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DeepSEC: Passwords in the wild: What kind of passwords do people use, and how do we crack them?

Passwords in the wild: What kind of passwords do people use, and how do we crack them? Ron Bowes

Password cracking

Standard tool: John the Ripper

  • –wordlist
    • Allows you to use your own wordlist
    • default list is around 3100 entries
  • –rules
    • Used for mangling
    • Each password becomes 50!
  • –stdin
  • –stdout

With wordlist you can crack more passwords on average than pure brute-force

Examples of general dictionaries

  • English words
  • German words
  • Cities
  • Names

Not good enough…. we need something more real

Facebook!

Public Facebook data harvested for more real data (that’s another story)

Other sources

  • words from the holy bible
  • words from various wikis
    • Star trek
    • The muppets

The best source however is previous breaches… they’re real passwords after all.

Site specific dictionaries

Keep on topic

If you crack a geek/sci-fi site, then use something with Star Trek words

Same for porn/adult sites

Aside: Carders.CC database mirrored onto skullsecurity (ask for access)

Breaches

Lots of information and dictionaries on the blog

MySpace

Compromised through phishing attacks

This makes them low quality (people might have known and used faked passwords)

  1. password1
  2. abc123
  3. fuckyou
  4. monkey1
  5. iloveyou1

The 3rd entry is probably from people who knew it was a phishing attempt.

33% of passwords where based on names

PHPBB

Biggest exposure available

Jan/09

Passwords were in MD5 hashed

  • currently 184,389 of 189,667 cracked
  • 97,2% are cracked
  1. 123456
  2. password
  3. phpbb

44% of passwords were based on names… also a high degree of success with the star trek and muppets dictionaries

RockYou

Biggest breach of all time > 3 millions passwords

Basis of the nmap password list

The biggest plain text breach

  1. 123456
  2. 12345
  3. 123456789
  4. password
  5. rockyou

> 40% were based on names

Alypaa

“Smart Aleck”

Passwords found on pastebin

Clear text

Small breach, but interesting as it’s not English

  1. salsana
  2. 123456
  3. perkele
  4. 12345
  5. qwerty

80% were based on names (much more than any other breach)

>60% could be cracked by using words spidered from the site itself

Finnish-unknown

Found by accident

Stored in 4 different ways

  • Plaintext
  • md5
  • sha1
  • Salted sha1

This is due to changes on the site where users get a new hash once they log back in.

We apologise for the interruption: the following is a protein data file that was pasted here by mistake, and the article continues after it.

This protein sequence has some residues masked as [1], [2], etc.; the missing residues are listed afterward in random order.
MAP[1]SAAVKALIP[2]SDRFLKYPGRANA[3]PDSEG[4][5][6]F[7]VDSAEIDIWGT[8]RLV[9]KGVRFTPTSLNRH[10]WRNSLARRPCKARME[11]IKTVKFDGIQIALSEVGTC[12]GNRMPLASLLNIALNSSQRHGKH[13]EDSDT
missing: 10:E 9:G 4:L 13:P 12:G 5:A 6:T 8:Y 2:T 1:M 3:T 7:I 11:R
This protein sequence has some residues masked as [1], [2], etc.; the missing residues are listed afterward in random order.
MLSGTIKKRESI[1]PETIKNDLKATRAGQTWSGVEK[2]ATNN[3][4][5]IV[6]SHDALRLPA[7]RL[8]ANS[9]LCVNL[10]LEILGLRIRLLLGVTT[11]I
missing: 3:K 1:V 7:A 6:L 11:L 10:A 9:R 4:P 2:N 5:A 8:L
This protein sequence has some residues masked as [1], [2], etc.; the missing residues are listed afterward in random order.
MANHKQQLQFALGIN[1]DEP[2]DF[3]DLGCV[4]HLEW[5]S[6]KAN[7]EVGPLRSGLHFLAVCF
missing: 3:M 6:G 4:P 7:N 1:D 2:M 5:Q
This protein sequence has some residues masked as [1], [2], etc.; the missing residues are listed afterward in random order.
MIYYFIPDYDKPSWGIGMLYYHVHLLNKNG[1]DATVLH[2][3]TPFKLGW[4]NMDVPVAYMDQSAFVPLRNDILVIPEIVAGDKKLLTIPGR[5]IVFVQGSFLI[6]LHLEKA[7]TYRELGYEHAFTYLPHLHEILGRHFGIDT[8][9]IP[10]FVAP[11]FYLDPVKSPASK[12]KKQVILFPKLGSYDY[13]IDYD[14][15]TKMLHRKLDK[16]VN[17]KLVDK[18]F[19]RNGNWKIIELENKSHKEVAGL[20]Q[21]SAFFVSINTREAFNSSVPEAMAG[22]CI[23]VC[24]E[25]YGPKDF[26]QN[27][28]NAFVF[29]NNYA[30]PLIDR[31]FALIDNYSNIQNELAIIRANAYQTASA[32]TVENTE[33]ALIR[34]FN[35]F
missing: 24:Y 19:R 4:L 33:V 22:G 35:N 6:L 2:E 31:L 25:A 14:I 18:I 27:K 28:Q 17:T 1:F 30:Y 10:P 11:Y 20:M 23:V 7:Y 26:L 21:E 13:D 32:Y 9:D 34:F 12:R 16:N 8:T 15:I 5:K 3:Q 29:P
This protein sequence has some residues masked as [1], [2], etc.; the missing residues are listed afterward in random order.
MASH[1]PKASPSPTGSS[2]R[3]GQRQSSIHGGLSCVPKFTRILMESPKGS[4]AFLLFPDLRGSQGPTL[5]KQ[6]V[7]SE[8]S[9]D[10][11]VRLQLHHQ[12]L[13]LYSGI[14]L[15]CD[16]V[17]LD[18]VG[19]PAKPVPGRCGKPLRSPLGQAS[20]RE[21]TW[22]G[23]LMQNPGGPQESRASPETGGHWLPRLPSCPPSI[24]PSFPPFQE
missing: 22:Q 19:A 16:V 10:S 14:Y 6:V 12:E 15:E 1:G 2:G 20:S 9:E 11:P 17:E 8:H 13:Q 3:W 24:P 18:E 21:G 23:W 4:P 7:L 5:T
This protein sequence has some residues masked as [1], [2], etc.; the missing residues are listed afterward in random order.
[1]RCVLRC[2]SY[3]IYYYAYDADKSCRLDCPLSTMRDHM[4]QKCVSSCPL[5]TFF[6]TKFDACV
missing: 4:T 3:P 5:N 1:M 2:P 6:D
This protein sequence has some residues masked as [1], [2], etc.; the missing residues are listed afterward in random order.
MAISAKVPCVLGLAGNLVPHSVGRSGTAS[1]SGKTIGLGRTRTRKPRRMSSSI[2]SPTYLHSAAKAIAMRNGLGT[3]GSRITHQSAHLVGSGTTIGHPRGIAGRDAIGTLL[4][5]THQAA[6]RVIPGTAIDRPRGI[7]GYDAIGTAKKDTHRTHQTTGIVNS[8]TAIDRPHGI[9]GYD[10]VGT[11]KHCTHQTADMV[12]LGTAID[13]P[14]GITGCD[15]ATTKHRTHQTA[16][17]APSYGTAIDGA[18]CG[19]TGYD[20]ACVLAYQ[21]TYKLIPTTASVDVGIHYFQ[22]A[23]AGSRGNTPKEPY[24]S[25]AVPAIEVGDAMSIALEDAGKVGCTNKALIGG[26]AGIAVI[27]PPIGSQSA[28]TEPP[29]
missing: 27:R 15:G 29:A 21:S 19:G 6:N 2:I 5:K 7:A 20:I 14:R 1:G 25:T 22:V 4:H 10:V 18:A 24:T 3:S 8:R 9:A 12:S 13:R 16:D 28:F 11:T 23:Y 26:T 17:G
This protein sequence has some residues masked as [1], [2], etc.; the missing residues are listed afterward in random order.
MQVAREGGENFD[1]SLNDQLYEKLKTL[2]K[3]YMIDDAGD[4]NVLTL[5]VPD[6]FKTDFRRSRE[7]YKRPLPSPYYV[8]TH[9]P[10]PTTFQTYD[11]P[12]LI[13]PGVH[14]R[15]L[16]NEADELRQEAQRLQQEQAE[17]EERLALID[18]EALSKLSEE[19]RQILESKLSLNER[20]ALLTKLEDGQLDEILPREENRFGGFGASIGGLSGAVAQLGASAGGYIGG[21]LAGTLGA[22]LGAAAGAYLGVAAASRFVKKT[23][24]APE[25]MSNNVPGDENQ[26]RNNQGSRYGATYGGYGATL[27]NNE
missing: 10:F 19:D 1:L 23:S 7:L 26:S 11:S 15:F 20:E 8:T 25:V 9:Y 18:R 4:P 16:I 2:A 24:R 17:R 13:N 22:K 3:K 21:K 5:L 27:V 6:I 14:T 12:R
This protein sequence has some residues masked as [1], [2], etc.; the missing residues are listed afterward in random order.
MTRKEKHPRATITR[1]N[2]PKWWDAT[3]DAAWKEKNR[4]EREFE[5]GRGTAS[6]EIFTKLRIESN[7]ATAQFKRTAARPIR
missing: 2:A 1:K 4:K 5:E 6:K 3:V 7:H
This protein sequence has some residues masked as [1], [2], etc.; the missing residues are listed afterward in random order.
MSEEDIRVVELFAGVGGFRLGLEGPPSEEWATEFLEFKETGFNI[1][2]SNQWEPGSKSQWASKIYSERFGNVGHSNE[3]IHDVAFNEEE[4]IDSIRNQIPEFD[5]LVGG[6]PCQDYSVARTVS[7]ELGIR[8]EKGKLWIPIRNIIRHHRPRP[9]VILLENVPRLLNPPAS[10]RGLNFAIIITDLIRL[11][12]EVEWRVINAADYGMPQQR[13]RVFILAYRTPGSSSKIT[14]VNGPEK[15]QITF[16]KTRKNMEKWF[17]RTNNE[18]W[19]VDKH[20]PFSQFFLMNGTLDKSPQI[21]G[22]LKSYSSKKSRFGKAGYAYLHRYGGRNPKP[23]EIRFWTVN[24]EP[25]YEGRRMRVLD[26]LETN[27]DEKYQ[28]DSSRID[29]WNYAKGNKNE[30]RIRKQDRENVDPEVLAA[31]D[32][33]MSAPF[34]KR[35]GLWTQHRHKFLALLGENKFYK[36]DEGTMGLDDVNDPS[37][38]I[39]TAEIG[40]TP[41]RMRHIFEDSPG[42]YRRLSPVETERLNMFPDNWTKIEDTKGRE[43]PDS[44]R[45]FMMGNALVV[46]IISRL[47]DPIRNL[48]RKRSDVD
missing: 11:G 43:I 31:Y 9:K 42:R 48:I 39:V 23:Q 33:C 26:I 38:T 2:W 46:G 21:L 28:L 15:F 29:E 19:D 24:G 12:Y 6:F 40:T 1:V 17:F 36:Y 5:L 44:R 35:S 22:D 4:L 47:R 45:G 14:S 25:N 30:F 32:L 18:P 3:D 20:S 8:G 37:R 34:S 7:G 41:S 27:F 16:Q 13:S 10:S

Cracked around 75% unsalted, and around 50% salted

  1. salasana
  2. 123456
  3. perkele
  4. 12345
  5. qwerty

40% of passwords based on names

Faithwriters

Christian book site

Breach due to access control problems

Admins deny compromise ever happened

Passwords where all in plaintext!

Lots of password re-use between these and other accounts (Facebook, email, etc…)

  1. 123456
  2. <blank>
  3. writer
  4. jesus1
  5. christ
  6. blessed
  7. john316
  8. jesuschrist

>50% based on names

Porn-unknown

Discovered by accident (10,000 passwords)

>70% based on names

>15% based on bible dictionary

Carders.cc

Salted sha-1

Cracked around 60% so far

Top 3 passwords all numeric

  1. 123456
  2. 12345678
  3. 123456789
  4. hallo123
  5. hurensohn

>35% based on names

>50% could be cracked based on spidering the site itself

Summary

7 out of 10 were plaintext

Of those 3 hashed (MD5, SHA-1, ALL)

Salted passwords where obviously harder to crack

Dictionary Performance

Names were the biggest but also the best dictionary

Bible does poorly (except on porn sites it seems)

Scraping sites does very well (site dependant)

Cracking Strategies

John’s mangling rules

  • Written in specific language
  • All lowercase dominates

Numeric

  • Majority use 6 digits (followed by 8,7,9,5,)
  • Numerical Suffixes
    • Most common 2 digits (1,4,3,)
    • Lots of people use classofXX for passwords
      • Graphing is very smooth (classof08 and classof09 are most popular)

L33t passwords

  • English dictionary with translations
    • O –> 0 is most common
    • I –> 1
    • E –> 3
  • PHPBB and Rockyou both crack less than 1% using this
  • Able to crack things only because the original word was based on a dictionary word
    • degeneration –> d3g3n3ration

Although the L33t cracks far fewer, it cracks passwords that the other’s won’t

Other methods

Misspelled words

Other languages (Japanese symbols, phonetic versions)

Unicode Symbols

Keyboard patterns (not qwerty or qwertz)

Conclusions

Sites are always being breached

People choose poor passwords

Most passwords are alphabetic

<Checkout the slides on skullsecurity.com>

Links:

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2 responses to “DeepSEC: Passwords in the wild: What kind of passwords do people use, and how do we crack them?

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